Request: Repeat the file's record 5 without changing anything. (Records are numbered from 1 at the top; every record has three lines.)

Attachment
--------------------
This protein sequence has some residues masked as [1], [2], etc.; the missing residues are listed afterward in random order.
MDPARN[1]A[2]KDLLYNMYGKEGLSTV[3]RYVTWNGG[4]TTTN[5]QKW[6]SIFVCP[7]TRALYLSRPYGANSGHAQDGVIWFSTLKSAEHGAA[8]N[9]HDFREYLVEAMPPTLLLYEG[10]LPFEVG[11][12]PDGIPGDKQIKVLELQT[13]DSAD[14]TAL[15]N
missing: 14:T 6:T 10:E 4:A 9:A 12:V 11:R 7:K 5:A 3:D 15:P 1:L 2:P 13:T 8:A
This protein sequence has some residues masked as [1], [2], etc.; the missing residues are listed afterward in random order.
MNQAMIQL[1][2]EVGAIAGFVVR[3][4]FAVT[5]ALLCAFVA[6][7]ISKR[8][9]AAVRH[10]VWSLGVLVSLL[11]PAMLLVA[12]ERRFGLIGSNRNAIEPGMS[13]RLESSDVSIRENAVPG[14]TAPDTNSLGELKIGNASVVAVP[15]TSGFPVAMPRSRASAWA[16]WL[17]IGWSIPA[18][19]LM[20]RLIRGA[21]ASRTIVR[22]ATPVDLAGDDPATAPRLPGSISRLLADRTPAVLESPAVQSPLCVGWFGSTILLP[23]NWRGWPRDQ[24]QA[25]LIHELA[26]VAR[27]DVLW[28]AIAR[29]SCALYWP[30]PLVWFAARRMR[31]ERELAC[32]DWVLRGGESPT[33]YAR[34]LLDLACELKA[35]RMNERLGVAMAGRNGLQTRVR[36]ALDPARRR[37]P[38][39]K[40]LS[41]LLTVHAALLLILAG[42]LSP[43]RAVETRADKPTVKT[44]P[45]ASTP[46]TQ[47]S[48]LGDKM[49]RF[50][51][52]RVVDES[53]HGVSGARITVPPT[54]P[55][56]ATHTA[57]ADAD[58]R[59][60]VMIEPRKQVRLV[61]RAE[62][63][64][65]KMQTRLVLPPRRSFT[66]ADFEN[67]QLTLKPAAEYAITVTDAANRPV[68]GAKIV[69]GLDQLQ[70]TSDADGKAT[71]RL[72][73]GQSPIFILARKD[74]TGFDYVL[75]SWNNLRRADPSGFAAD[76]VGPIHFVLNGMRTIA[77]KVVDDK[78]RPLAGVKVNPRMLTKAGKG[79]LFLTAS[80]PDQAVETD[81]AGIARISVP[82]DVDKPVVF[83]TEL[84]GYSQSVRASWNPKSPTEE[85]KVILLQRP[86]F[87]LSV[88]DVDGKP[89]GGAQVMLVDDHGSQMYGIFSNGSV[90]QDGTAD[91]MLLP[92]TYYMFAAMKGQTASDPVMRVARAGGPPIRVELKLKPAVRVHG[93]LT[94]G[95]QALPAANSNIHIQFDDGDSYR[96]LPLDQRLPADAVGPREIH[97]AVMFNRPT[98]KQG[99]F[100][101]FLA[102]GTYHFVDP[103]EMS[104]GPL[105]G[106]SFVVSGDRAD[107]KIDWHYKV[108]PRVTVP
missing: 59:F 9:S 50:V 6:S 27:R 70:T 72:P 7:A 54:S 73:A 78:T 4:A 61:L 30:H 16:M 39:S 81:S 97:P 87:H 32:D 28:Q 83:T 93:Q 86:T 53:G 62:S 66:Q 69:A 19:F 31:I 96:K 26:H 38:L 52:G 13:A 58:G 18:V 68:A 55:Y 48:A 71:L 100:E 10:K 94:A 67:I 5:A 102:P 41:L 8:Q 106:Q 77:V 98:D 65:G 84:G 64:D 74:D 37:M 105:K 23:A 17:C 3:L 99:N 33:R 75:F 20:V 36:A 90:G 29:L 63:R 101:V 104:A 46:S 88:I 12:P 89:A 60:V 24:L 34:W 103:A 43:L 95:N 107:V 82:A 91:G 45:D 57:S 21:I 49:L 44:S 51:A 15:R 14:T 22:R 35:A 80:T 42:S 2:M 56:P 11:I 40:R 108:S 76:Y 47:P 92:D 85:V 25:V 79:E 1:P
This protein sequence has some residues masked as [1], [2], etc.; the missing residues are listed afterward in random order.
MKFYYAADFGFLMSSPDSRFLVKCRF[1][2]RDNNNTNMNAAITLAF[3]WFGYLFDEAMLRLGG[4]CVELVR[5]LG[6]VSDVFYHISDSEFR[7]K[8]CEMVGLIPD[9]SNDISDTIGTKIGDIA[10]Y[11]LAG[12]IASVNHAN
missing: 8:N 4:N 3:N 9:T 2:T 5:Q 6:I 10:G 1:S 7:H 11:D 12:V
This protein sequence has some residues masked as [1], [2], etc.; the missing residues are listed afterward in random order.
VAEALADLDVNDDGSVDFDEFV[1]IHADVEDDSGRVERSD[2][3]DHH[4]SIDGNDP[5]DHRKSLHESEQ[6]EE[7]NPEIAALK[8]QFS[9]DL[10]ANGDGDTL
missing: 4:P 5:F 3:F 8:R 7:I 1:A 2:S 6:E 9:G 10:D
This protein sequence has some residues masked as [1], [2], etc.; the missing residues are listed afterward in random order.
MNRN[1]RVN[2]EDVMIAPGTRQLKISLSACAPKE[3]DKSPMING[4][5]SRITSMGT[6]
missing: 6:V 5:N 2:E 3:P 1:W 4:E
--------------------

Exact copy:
This protein sequence has some residues masked as [1], [2], etc.; the missing residues are listed afterward in random order.
MNRN[1]RVN[2]EDVMIAPGTRQLKISLSACAPKE[3]DKSPMING[4][5]SRITSMGT[6]
missing: 6:V 5:N 2:E 3:P 1:W 4:E